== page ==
I’m not particularly quick at updating this page yet; hopefully that will come with practice, however I don’t think that means I shouldn’t share with you my thoughts on a couple of shows I’ve been luckily enough to attend in the last week.
Although I’m still based in Leicester for the summer, I travelled down to the capital this week to catch two shows: Public Access TV at The Old Blue Last on the 23rd and Tall Juan at the Shacklewell Arms on the 27th.
They’ll most certainly be the first of many of these types of review when I’m back in Lan-dan from September.
Public Access TV w/ Dead Pretties & Palma Violets (DJ Set), Old Blue Last
The Dead Pretties are a London-based three piece who I can’t decide whether I like or not. They blazed on stage full of energy, and immediately had everyone’s attention, frontman Jacob Slater struggling to stand still, and screaming into the microphone in between songs, not just during. He portrayed himself as almost deranged, writhing around off the handle.
The songs themselves were ramshackle punk and not short of energy – certainly very entertaining. The bass of Oscar Browne was a highlight throughout, not only holding the show together but standing proud through the distortion.
They left the stage in a wave of punk nostalgia, smashing their instruments and ploughing through the crowd to the dressing room without a backwards glance.
It was most certainly one hell of a spectacle, but whether it was a contrived act or not, is a question I still can’t answer. I’m divided on them for this reason exactly.
Here’s a performance they gave at the same venue back in February; see what you think.
The number of people in the room trebled for the arrival of New York’s Public Access TV. The band have been making waves both sides of the Atlantic for over two years now, with a number of well-crafted catchy singles and a brilliant EP, Public Access – EP.
I actually caught them supporting Hinds (still called Deers then) in 2014 and was blown away then by John Eatherly. He has that je ne sais quoi that sets the best musicians apart. They operate on a different plane to us, effortlessly melting hearts, moving feet and banging heads.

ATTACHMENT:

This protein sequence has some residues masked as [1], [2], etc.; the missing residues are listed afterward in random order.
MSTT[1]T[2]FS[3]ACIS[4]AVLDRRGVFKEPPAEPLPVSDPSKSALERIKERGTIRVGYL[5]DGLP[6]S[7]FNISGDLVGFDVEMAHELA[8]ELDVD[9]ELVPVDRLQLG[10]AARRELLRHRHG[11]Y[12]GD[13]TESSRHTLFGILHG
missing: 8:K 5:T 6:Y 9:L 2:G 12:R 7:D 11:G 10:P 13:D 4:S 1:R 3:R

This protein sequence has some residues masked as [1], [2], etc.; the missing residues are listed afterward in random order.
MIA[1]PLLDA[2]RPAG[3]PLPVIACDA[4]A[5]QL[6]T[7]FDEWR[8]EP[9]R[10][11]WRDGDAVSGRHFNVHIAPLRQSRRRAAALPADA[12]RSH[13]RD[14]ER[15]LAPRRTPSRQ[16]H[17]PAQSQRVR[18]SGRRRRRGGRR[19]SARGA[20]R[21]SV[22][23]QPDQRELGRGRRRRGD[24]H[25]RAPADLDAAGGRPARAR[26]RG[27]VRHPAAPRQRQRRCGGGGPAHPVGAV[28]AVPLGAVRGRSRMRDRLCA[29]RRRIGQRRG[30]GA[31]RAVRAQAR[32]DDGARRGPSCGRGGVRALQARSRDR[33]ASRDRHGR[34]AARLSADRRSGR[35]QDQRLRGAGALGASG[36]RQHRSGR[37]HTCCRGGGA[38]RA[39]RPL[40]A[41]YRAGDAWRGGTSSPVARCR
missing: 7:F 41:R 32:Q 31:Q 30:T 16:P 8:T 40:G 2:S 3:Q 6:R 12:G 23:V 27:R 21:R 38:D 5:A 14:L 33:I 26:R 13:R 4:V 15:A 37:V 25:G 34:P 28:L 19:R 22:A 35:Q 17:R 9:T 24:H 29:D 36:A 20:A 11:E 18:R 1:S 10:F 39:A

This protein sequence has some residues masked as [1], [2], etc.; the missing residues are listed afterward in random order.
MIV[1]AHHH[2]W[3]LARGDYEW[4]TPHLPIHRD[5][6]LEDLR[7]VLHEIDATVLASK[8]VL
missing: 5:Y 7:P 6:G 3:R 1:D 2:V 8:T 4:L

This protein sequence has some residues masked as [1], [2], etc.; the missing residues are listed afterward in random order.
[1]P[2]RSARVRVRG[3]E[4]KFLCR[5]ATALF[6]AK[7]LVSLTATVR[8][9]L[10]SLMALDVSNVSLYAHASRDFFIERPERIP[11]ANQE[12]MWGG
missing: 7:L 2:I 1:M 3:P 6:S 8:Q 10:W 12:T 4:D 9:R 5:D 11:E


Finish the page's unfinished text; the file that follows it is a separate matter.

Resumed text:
He was the highlight in that performance, now however, they are well and truly a band, creating an incredible atmosphere that harks back to they heyday of dance floor indie in the mid-noughties. I firmly believe that no one could have been at this show and not had fun.
They also treated us to 3 new songs from their soon to be released debut album Never Enough. I’m counting down the days to its release.
Have a listen to some of their previous releases here.
The night was closed out by a DJ set from Palma Violet’s bassist and character Chilli Jesson, who also produced PATV’s single “In Love and Alone.” I was pretty excited to see what he had to offer, after seeing him have one hell of a time watching the previous bands. Sadly, he just pressed play on a Spotify playlist and danced with his girlfriend in the booth.
The only disappointment from an otherwise cracking night of live music.
Tall Juan, Shacklewell Arms
Argentinian Tall Juan has previously described as a “Latin Elvis inspired by the Ramones” and I don’t think there has been a more apt description for the beautiful chaos that I witnessed that night.
Armed just with his nylon-string acoustic guitar, he ripped through his collection of songs (none longer than two minutes) with infectious energy. Strutting and thrusting himself around the stage.
It’s hard to get away from the Ramones comparison when you hear his fast and furious guitar playing style (he even played a cover.) Even his charisma was right out of the Ramones’ playbook. Losing his shirt halfway through, he proceeded to throw himself around like a man possessed, complete with an epic finale. It involved him head-butting and throwing the mic stand around, before crawling around on the floor to sing into the microphone that had made a run for it.
It was like nothing I’d ever seen before. And for this reason, despite the lack of musical breadth, I will never forget this show.
You can listen to some of his recordings here, including the Why Not EP, that was produced by Mac DeMarco.